NASA started with Explorer (There were 90 Explorer missions)  in 1958 and now it's just a little more than fifty years later and we have a mission that has actually left the solar system. That's about two and a half human generations.

We like to make fun of the old SF books that had people colonizing the moon in the 20th century. Heinlein had Luna City founded sometime in the nineties. (See chart here.) Nobody had a good grasp on how godawful expensive space would be or how really far the planets were-- much less how far the nearest stars were.

It's interesting that unmanned exploration wasn't much talked about in SF. I mean there are some stories about it. Certainly, James Cambias has written more than one suggesting that robots are the way to handle space. Meat is just too fragile.

Meanwhile, in 1958 (coincidentally, the publication date of Heinlein's Have Space Suit--Will Travel) we started populating nearby space with machines. These days we have better than two thousand satellites in orbit. Most of those either are studying earth, handling earth commercial needs or are military.

But it wasn't long before we started looking outward. I'm guessing the first serious off-earth probes were the Pioneer missions. The first Pioneers launched for the moon. Some got there. Some didn't. In fact, from P-0 to P4 (which included 10 probes, all of which aimed at the moon) most failed pretty spectacularly. Of them, only one (Pioneer 5, launched in 1960) aimed for Venus. Later Pioneer missions, starting in 1965, looked all over the place. Pioneer 10 (launched 1972)  reached Jupiter. Pioneer 11 (launched 1973) reached Jupiter and Saturn. The year after Voyager I was launched, the Pioneer Venus Project had its first launch with the Pioneer Venus Orbiter-- which continued to give us data until 1992.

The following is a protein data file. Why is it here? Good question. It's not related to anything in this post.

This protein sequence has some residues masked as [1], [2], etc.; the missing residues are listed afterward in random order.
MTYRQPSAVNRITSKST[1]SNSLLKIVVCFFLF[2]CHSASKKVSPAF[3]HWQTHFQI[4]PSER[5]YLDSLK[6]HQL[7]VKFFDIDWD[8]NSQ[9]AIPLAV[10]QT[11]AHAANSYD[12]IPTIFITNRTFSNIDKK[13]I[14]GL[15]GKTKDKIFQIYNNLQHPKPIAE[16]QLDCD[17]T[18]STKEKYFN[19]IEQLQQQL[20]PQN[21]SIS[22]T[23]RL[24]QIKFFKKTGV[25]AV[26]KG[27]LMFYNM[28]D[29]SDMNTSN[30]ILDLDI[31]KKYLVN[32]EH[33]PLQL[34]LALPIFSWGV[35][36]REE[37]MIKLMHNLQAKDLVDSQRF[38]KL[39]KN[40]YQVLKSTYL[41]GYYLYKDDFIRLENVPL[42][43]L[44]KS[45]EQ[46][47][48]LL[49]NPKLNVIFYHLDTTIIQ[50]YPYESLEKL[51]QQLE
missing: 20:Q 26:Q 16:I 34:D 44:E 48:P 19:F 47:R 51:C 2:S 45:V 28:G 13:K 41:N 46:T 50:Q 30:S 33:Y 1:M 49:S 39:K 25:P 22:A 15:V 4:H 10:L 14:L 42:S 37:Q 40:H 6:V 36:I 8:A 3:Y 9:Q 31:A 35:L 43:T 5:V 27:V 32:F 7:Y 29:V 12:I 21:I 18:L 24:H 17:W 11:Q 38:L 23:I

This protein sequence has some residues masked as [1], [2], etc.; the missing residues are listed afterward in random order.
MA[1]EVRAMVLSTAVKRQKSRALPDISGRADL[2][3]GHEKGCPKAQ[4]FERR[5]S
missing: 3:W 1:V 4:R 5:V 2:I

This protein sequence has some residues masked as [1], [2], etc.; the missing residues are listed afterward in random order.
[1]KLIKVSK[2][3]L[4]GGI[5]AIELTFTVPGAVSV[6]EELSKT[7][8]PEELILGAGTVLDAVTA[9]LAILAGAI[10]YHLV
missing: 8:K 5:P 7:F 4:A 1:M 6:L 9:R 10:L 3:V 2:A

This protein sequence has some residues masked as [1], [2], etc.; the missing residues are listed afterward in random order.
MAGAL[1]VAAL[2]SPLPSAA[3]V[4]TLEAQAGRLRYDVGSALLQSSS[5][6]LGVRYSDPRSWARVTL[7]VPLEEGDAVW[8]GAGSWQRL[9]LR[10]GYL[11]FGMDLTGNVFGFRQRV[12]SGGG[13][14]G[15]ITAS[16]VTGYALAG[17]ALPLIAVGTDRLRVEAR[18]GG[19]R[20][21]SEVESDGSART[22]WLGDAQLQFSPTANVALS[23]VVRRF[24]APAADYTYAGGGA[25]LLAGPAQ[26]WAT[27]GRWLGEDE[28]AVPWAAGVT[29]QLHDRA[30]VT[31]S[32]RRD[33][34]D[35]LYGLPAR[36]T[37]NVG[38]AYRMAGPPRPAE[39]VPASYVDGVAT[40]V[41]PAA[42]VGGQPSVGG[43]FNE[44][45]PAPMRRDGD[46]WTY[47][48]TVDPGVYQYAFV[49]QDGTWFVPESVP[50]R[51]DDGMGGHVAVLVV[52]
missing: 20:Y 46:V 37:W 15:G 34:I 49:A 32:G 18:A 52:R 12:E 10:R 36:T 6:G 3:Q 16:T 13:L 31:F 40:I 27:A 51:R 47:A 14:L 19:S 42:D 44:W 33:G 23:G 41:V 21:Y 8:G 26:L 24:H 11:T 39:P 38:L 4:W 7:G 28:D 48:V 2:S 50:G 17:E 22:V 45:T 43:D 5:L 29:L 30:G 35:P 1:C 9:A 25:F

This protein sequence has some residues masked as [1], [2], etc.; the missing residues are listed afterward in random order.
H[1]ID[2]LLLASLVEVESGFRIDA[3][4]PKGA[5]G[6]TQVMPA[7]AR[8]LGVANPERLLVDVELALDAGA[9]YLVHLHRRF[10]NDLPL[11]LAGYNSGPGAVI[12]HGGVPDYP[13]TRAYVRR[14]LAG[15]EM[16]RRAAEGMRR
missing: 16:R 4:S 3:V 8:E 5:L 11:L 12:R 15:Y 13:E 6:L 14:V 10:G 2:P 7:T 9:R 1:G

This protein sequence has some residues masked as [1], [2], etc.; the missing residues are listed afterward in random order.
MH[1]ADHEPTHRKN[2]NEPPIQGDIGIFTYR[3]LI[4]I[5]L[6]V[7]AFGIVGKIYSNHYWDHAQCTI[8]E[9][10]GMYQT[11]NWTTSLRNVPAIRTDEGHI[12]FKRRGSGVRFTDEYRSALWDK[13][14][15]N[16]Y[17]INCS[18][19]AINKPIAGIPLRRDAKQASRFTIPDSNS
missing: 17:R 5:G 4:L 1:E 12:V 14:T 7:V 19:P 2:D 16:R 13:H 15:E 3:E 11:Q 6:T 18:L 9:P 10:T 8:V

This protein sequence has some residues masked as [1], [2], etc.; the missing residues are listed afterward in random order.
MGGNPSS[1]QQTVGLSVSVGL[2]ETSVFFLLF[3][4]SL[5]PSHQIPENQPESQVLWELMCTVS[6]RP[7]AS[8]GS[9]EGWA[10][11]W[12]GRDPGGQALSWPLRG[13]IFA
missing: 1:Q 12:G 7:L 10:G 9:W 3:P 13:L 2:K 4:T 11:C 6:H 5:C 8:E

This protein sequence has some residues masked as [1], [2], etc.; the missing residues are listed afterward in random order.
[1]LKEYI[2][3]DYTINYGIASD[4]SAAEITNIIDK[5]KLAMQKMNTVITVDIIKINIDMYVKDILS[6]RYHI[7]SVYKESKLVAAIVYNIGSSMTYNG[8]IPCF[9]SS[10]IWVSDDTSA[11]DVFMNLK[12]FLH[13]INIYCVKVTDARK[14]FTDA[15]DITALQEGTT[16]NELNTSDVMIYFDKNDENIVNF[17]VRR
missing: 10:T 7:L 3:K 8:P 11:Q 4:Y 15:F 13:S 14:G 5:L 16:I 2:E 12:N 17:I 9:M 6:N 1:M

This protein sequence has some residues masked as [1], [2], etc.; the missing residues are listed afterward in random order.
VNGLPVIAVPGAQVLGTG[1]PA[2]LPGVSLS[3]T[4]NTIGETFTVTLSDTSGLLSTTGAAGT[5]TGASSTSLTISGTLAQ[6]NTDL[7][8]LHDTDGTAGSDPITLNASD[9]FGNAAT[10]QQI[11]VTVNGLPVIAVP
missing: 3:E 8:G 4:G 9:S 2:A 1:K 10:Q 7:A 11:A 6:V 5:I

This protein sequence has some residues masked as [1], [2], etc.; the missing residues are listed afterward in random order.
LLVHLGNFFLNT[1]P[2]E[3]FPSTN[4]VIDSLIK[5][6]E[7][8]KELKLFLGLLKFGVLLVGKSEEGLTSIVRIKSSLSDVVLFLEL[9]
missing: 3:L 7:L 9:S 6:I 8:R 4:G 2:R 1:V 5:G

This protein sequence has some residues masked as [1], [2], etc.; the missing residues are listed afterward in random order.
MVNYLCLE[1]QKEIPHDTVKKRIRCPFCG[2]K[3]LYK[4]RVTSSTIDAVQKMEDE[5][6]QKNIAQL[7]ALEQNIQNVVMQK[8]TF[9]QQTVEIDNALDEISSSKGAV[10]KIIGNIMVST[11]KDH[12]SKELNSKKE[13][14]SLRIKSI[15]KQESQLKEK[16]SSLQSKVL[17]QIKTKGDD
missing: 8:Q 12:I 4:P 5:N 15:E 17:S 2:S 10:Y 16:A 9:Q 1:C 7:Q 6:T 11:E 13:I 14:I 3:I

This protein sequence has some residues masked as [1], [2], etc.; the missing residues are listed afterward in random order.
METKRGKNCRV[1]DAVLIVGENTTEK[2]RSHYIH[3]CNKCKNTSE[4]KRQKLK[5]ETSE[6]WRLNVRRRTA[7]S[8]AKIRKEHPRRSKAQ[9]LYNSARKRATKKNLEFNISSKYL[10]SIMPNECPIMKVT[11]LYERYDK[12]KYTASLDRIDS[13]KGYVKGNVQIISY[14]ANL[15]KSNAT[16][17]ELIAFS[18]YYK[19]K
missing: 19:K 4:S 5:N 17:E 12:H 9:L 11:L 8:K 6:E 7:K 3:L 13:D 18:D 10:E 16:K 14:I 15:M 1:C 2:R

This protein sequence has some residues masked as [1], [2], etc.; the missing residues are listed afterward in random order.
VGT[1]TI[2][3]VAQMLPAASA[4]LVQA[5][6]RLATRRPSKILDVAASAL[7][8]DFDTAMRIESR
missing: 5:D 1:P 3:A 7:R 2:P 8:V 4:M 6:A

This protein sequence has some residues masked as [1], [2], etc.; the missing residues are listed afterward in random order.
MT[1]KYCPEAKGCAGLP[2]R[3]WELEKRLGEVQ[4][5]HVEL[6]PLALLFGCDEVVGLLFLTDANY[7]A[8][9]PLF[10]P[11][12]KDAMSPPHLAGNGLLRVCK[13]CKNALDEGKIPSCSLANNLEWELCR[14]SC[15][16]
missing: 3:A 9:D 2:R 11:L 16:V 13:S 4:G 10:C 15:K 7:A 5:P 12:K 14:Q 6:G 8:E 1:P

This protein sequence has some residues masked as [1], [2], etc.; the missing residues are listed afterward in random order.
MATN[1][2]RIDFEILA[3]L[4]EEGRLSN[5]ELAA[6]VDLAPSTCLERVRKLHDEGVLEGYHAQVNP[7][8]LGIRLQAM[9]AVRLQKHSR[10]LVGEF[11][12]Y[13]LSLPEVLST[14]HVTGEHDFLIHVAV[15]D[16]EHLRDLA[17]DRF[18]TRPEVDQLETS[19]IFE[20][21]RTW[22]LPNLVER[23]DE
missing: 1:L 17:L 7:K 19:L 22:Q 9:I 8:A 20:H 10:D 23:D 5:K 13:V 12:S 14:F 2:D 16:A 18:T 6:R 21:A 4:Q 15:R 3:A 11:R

Pioneer 10 and Pioneer 11 are on their way to escaping the Solar System, slowly following where their younger brother has gone before.

In parallel with Pioneer were the Ranger missions. Ranger was all about the moon and, like Pioneer, failed a lot in the early years. Ranger 7 made it in 1964 and we had our first close images of another planet. To give a comparison to the manned program, Alan Shepard launched in 1961 and by 1963 the Mercury program had ended with six successful missions and four missions that involved actual orbits. Man returned to space in later in the Gemini program by 1965.

The Mariner program ran in parallel with both Pioneer and Ranger. It began in 1961 and sent probes to Mars, Venus and Mercury. Again: initial problems with Mariner 1 and Mariner 2, both intended for Venus. Mariner didn't show success until Mariner 5, launched for Venus in 1967. Mariner 6 and 7 made Mars. Mariner 9 orbited Mars, sending back data for a year.

Then, there's Surveyor: those wonderful tiny probes that we actually dropped on the moon. Seven were launched. Five succeeded. One (Surveyor 6) actually managed lift off for several seconds and moved around a bit.

In 1974, just three years before Voyager was launched, the first Helio probe was launched to study Mother Sun. They sent data back to us for ten years.

Viking 1 touched down on Mars in 1976, one year before the Voyager I launch.

And these were just the NASA missions. There's the Russian Venera and lunar exploration programs. Not to mention the many, many Earth observatory satellites, some neither Russian nor American. Not all exploration need be done by a visit.